CARACAS - State energy monopoly, Petroleos de Venezuela, proposed Thursday that national oil companies within the Union of South American Nations, or Unasur, bloc, jointly invest in developing Venezuela's massive Orinoco heavy belt.
Venezuela is looking for allies in the region to help fund the development of 11 production blocks in the Orinoco region, as well as invest in offshore gas projects, refineries and the upgrader facilities needed to process the country's tar-like heavy oil, PdVSA, as the state company is known, said in a statement.
Development of the Orinoco belt is central to President Hugo Chavez's plans to boost Venezuela's crude production in coming years. PdVSA says it will need a total of $251 billion between 2013 and 2019 to finance oil projects and build infrastructure in the mostly barren Orinoco region, but analysts question how the company will be able to attract the investment.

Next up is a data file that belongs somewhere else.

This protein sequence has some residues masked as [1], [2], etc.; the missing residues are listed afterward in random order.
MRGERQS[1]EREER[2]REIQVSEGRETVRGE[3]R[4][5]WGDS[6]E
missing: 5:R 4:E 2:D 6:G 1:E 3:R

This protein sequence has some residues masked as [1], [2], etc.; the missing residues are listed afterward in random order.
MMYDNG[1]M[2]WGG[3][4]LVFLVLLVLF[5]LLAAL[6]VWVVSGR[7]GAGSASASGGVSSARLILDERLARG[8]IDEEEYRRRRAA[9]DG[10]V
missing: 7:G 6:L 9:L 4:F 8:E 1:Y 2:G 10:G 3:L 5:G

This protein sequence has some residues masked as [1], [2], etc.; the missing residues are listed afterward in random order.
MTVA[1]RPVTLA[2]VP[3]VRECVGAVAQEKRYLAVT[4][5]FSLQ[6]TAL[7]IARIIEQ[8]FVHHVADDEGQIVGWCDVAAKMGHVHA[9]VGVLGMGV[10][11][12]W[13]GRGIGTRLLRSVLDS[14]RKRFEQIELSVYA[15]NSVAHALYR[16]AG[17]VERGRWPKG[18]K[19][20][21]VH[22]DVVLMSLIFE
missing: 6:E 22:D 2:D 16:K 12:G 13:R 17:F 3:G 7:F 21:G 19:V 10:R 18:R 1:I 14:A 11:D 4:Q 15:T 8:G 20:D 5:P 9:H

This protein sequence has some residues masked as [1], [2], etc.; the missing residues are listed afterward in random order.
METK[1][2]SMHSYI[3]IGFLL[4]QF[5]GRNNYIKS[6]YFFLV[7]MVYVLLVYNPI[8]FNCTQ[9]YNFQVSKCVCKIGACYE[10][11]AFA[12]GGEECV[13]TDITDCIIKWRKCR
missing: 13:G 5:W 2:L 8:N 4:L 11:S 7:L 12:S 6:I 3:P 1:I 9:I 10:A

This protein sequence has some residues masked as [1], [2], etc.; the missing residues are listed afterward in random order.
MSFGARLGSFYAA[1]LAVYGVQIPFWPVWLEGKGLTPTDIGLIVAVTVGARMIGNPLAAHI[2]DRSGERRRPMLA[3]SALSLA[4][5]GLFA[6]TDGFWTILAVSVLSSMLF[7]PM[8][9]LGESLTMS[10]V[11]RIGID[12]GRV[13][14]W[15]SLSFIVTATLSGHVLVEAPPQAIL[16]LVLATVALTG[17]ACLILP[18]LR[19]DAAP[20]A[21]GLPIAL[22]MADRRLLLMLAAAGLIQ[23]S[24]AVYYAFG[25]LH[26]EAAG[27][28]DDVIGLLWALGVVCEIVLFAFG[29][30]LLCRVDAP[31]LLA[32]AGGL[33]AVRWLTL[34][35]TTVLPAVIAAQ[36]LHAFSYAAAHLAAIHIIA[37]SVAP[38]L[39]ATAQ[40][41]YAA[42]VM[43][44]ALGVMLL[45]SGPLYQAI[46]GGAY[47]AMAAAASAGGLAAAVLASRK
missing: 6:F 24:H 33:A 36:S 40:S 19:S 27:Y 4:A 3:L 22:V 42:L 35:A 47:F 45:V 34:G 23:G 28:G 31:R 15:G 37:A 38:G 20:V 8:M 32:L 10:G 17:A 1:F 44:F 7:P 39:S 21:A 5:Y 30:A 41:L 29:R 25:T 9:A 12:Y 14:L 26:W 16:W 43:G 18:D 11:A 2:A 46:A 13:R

Under Mr. Chavez's leadership, the Venezuelan government has expropriated a number of oil projects run by foreign private companies in recent years--moves that critics say make investors reluctant to put money into Venezuela's energy industry.
The government says it aims to boost crude output to 3.5 million barrels a day by the end of the year and 4 million barrels a day by 2014, from just over 3 million barrels currently.
PdVSA has invested an average of $15 billion in each of the last five years toward advancing is production plans.
Venezuela currently exports 133,000 barrels a day of oil and derivatives to members of Unasur and hopes to more than double that to 300,000 barrels a day by 2019, PdVSA said in its statement.
Unasur's members include Argentina, Bolivia, Brazil, Chile, Colombia, Ecuador, Guyana, Paraguay, Peru, Suriname, Uruguay and Venezuela. The countries are home to about 400 million people.
Copyright (c) 2012 Dow Jones & Company, Inc.
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